January 15, 2009
By Peter Tocco
As most of you know, after extensive negotiations for the TV/Theatrical Contract and an attempt with a mediator, the Screen Actors Guild National Board of Directors agreed to request a strike authorization from its SAG members. A strike authorization would be approved if 75 percent or more of the voters say yes. As you may also know, the original request was to be sent out during the first week of January. That request was postponed.
Whatever happens with the negotiation process, it is my hope that our Detroit Branch members take the process seriously. Please read your mail from SAG and give careful considerations. And by all means, vote whenever the opportunity arises.
It is also my hope that we see better relations with AFTRA in the future. The Detroit SAG and AFTRA offices have a positive working relationship, and I would like to see that carried throughout the country so that a merger will one day be possible.
In the meantime, I cannot stress enough the importance of paying attention to the news from your union, attend any upcoming educational meetings and continue to participate in decisions that influence your future and the future of your brothers and sisters at Screen Actors Guild.
By Kimberly Stump
Detroit SAG member
On December 8, the members of Detroit SAG and AFTRA came together to celebrate the winter holiday at the AFTRA office atrium in Southfield.
Rhonda Freya English, Judy Dery, Eric Anderson Bare,
Tiren Jhames, Ed Kelly, Aileen Uytuico, Anna Frusti,
Liz Graham, James Cowans and Dianne A. Rhodes
The festivities began with a beautiful spread of delicious food, followed by entertainment from our talented members. In attendance were SAG and AFTRA members, talent agents, staff members and friends of all. In the spirit of the season, food and clothing items were gathered as donations to local charities. Everyone had a great time.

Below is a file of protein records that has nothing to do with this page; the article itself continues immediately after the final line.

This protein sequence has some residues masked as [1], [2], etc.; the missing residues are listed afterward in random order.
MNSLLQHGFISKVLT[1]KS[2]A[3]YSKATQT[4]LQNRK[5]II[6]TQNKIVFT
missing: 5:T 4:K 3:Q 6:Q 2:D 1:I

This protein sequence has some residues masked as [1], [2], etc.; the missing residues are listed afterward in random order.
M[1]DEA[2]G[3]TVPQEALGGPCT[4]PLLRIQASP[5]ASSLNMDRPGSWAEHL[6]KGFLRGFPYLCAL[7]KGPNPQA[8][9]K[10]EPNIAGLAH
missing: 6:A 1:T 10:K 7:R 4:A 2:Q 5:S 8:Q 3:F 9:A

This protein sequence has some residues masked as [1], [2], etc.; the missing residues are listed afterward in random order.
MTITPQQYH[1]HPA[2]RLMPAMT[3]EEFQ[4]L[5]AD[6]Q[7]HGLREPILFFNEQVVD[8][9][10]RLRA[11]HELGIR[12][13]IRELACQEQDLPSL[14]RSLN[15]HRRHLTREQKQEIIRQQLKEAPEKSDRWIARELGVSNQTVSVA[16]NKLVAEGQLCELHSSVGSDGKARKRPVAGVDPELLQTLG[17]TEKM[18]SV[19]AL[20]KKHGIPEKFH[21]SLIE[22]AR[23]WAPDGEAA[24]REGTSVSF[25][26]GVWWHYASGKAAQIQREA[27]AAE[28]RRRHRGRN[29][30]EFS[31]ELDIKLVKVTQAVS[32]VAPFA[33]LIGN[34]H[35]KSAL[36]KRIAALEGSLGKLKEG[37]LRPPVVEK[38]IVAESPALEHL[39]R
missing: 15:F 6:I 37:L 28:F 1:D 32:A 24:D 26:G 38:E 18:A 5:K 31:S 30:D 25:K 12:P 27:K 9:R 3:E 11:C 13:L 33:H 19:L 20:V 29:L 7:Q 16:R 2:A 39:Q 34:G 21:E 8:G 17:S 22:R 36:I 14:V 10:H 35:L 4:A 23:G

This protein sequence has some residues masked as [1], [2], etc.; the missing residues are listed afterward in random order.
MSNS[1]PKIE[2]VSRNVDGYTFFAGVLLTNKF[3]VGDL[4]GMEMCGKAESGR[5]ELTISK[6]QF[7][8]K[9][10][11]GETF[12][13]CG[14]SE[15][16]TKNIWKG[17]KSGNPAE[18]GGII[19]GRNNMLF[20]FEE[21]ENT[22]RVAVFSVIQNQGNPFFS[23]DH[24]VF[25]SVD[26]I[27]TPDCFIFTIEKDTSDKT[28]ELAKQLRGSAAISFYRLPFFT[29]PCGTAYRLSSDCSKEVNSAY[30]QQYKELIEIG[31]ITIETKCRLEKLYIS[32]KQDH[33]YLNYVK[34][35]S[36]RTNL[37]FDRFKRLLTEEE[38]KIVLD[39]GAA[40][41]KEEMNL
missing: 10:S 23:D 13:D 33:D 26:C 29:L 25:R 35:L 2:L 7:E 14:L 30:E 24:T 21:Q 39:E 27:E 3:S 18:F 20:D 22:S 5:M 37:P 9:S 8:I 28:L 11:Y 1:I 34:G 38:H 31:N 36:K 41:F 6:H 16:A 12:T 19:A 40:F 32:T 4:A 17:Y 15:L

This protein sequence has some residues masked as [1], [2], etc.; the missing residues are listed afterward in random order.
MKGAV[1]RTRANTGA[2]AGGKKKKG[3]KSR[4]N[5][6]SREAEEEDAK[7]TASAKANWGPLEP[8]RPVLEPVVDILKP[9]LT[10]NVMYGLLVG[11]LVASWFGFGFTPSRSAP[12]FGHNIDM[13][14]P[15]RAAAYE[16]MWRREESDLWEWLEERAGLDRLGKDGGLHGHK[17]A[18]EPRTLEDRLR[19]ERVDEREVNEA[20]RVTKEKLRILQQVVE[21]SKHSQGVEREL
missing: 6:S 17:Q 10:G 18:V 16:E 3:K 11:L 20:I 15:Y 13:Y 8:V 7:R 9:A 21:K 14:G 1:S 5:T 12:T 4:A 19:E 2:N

SAG members Kimberly Stump, David Dailey
Green, Nicole Hakim Yohn, Dana Gamarra,
Ele Bardha with Roosevelt School students
On December 15, SAG members demonstrated how books could be brought to life when they read in front of 50 first graders at Roosevelt Elementary School in Keego Harbor. As a holiday gesture and community effort, five SAG members read two Rudolph stories, one about the classic reindeer, and one about Rudolph the blind and deaf dachshund. Both stories demonstrated how animals were teased because they had different traits or disabilities, and how both animals became heroes because of their noses. The reindeer lit the dark for Santa, and the dog sniffed his way down a hole to save a little bird. With the help of a real blind and deaf dachshund named Rudolph (owned and trained by Marcia Fishman), the SAG members then led a discussion with the children, highlighting the ideas that a person and/or animal can be different and special, and that teasing is never good.